New York City’s widely despised Port Authority bus terminal will soon get a $10 billion replacement. The Port Authority unveiled five finalist designs Thursday for a reimagined terminal as part of its international design and deliverability contest.
The Port Authority began exploring the idea of replacing the 65-year-old bus terminal last year. It’s a notoriously overcrowded eyesore, and was only expected to get worse. The agency expects to see 337,000 daily commuters pass through the terminal by 2040, an increase of nearly 69 percent from 2011.
The design competition hit a speed bump in August when politicians and community members critiqued the agency for not sufficiently consulting local communities on the project. But the Port Authority said the project is moving forward, and one of the five finalist designs will serve as a starting point for the redesigned transit hub. “My instinct is that no one is going to emerge … as the final concept,” Port Authority Chairman John Degnan told AM New York. “These are concepts only.”
“There may be ideas in each of them — we certainly like the components that don’t require eminent domain or acquisition of private property,” Degnan says. “Some of them, you can gauge here yourself, by expense or other consideration, are probably not going to survive.”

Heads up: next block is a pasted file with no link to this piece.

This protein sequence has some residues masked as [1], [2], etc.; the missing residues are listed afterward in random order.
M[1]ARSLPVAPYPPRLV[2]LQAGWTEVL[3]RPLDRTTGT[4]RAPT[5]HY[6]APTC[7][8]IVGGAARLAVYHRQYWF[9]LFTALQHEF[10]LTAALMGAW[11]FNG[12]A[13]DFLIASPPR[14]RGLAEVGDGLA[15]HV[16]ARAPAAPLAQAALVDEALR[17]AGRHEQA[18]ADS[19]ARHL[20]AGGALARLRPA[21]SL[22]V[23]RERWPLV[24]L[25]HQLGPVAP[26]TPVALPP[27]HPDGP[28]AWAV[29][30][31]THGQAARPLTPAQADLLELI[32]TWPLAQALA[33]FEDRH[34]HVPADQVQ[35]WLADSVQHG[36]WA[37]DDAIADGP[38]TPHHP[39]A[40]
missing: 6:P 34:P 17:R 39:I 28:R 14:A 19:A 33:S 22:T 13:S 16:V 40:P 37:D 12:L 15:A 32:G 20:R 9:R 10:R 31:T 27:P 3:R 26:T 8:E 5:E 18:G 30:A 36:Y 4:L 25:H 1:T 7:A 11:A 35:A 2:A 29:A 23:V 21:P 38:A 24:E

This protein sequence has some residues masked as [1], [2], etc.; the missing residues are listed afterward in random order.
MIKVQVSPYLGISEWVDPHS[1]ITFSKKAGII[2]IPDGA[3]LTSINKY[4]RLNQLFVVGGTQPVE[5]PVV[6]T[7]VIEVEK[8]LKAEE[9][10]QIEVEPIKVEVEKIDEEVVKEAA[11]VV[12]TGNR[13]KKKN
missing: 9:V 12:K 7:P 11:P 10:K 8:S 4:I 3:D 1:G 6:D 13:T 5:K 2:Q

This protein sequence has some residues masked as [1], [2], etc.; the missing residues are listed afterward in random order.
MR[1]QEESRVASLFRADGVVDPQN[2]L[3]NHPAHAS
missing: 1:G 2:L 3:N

The five designs vary widely in price and design, but all keep the terminal within its current Hell’s Kitchen neighborhood. Here are the designs, listed from least to most expensive.
Pelli Clarke Pelli Architects — $3.7 billion estimated cost
Pelli Clarke Pelli Architects proposed an entirely new district called Time Square West that they say would bring a pedestrian focus back to the midtown neighborhood.
Arcadis of New York, Inc. — $4.2 billion estimated cost
Dutch firm Arcadis’ proposal includes a new pedestrian plaza over Dyer Avenue to allow easy pedestrian access to the terminal. It is built entirely on land already owned by the Port Authority.
Perkins Eastman — $5.4 billion estimated cost
The proposal from New York firm Perkins Eastman relocates buses underground and puts the entire bus terminal into the first floor of the Javits Center. A tunnel would connect buses to the Lincoln Tunnel.
Archilier Architecture Consortium — $7 billion estimated cost
Archilier Architecture’s design calls for a 4 million-square-foot terminal that would connect Hudson Yards with Hell’s Kitchen and create nearly 10 acres of public space with a rooftop park. It also calls for purchasing a number of buildings to make space for the massive structure.
Hudson Terminal Center Collaborative — $15.3 billion estimated cost
HTC’s proposal — by far the most expensive — takes the entire terminal and the buses off city roads, out of sight and underground, directly underneath the current building. While the design allows for more above-ground public spaces, it would require the Port Authority to purchase some property.
Kelsey E. Thomas is a writer and editor based in Philadelphia but forever dreaming of her PNW roots. She writes about urban policy, sustainability and the outdoors (but also about nearly everything else) and helps brands employ strategic storytelling to grow their reputation and reach. She is a former associate editor at Next City.